Assignment 5 - High Dynamic Range Photography
Due Date: Thursday February 22nd, 11:59PM
Questions? Check out the Assignment 5 FAQ and discussion page.
In this assignment you'll explore high dynamic range photography. You'll take your own photos, generate a high dynamic range image from them, and explore a couple of ways of displaying HDR images on low dynamic range displays.
Download and build the starter code
Begin by downloading the Assigment 5 starter code and latest version of the libST source here. Note that you must use the new version of libST, it has been updated since the previous assignment.
- Build libST. Building libST should require the same steps on your development system as it did in previous assignments. A number of changes have been made to the code which are significant for this assignment. See the descriptions below for the full details of the changes, which you should look over and understand at a high level.
Build the assignment 5 starter code. The subdirectory /assignment5 contains the starting code for your project. This directory should contain the C++ source file hdr.cpp. You will provide us your modified version of hdr.cpp as part of this assignment's handin. The directory also response.h, response.cpp, and some support code in the directory /tnt. You should understand the interface provided in response.h and response.cpp since you will use it in your code. You are not responsible for any of the /tnt code. Finally, we've provided d40.cr, a response curve file for the Nikon D40. If you use our cameras this file will work, but if you have your own camera you must generate your own camera response curve. See the instructions below for how to do that.
4. If you want to start working on the assignment before you get to take your own photos, download the sample photos and hdr images from here. Note that part of the assignment, and your grade, is taking your own photos. We are only providing these so you can get started sooner.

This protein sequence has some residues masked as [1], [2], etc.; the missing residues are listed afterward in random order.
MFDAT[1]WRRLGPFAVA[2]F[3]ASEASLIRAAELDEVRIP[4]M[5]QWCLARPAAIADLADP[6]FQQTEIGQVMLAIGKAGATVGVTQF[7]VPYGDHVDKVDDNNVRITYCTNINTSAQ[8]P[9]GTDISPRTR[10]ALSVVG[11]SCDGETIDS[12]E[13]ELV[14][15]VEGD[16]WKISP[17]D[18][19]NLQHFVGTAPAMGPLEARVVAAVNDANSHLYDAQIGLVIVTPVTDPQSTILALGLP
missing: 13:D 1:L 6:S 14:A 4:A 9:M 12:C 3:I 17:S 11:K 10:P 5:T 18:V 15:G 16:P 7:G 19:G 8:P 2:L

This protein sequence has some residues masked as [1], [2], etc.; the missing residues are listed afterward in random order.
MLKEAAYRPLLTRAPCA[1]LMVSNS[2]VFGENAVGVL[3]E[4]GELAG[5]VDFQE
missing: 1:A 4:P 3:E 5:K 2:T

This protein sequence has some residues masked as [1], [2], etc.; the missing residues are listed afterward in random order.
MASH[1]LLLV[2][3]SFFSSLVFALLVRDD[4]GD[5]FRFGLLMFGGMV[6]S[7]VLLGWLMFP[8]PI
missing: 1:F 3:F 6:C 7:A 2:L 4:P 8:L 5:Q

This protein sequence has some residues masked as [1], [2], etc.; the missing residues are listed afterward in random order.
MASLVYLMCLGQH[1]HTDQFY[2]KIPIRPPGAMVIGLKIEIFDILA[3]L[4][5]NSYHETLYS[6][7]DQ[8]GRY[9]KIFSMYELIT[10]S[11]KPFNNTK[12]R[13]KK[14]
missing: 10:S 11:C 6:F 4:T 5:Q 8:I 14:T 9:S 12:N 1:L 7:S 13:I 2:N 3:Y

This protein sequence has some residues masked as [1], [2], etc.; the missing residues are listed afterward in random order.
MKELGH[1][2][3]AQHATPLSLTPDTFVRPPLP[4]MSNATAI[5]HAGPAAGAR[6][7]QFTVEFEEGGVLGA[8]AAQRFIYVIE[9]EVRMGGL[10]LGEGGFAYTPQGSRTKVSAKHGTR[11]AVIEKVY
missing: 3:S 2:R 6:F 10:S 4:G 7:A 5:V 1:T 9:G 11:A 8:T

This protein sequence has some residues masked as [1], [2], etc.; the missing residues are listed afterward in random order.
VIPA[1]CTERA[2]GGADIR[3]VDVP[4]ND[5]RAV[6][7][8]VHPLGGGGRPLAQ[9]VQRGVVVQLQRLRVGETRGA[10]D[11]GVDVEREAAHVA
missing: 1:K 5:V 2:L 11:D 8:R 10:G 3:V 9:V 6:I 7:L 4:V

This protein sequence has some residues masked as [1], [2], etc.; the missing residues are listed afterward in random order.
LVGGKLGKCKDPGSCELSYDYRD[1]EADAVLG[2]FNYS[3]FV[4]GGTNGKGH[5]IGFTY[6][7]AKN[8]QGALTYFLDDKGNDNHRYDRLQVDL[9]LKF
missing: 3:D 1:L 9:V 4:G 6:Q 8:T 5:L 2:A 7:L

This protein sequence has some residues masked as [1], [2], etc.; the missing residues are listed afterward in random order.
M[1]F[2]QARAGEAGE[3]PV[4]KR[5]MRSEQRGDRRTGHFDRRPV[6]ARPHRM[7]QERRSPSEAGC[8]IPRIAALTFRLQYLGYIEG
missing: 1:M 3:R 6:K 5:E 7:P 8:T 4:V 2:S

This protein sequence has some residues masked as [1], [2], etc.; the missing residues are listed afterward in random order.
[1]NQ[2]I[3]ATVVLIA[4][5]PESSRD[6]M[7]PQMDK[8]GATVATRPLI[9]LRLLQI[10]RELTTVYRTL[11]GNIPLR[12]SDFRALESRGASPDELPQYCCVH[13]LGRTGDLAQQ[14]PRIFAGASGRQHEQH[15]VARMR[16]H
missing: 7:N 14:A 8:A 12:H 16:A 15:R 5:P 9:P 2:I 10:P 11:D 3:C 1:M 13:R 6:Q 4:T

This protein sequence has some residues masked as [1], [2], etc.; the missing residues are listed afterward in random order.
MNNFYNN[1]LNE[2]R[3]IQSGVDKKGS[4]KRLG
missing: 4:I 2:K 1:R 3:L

Understanding Changes to libST
There have been a few changes to libST, but you are already familiar with much of the code.
- STColor - This class has been updated with many overloaded operators and a couple of helper functions. Be familiar with what's available here. This is the representation we use for pixels in an HDR image, so most of your code will deal with this class.
STHDRImage - This class is analogous to the STImage class and has almost equivalent functionality. The main difference is that each pixel is an STColor. STColors are floating point and can take on any valid float value. However, when displayed, they will be clamped to [0, 1]. We've added an operator()(int x, int y) so accessing pixels uses the simple notation hdrimage(x,y) (which returns an STColor&. Note the same operator has been implemented for STImage.
Review of Camera Imaging and HDR
The input to a camera is the radiance of the scene. Light enters the camera, passes through the lens system and aperature producing some irradiance Ei at each pixel i. The camera can control how much energy actually hits the sensors by increasing/decreasing the shutter speed. By integrating the irradiance Ei over this shutter time dt we get the sensor exposure, Xi. The many steps from this point to producing an actual image (film exposure, development, digital conversion, remapping) act as a non-linear function which maps these input exposures in the range [0,infinity], to image values Zi in the range [0,255]. This function f(Xi) = Zi is called the camera response curve.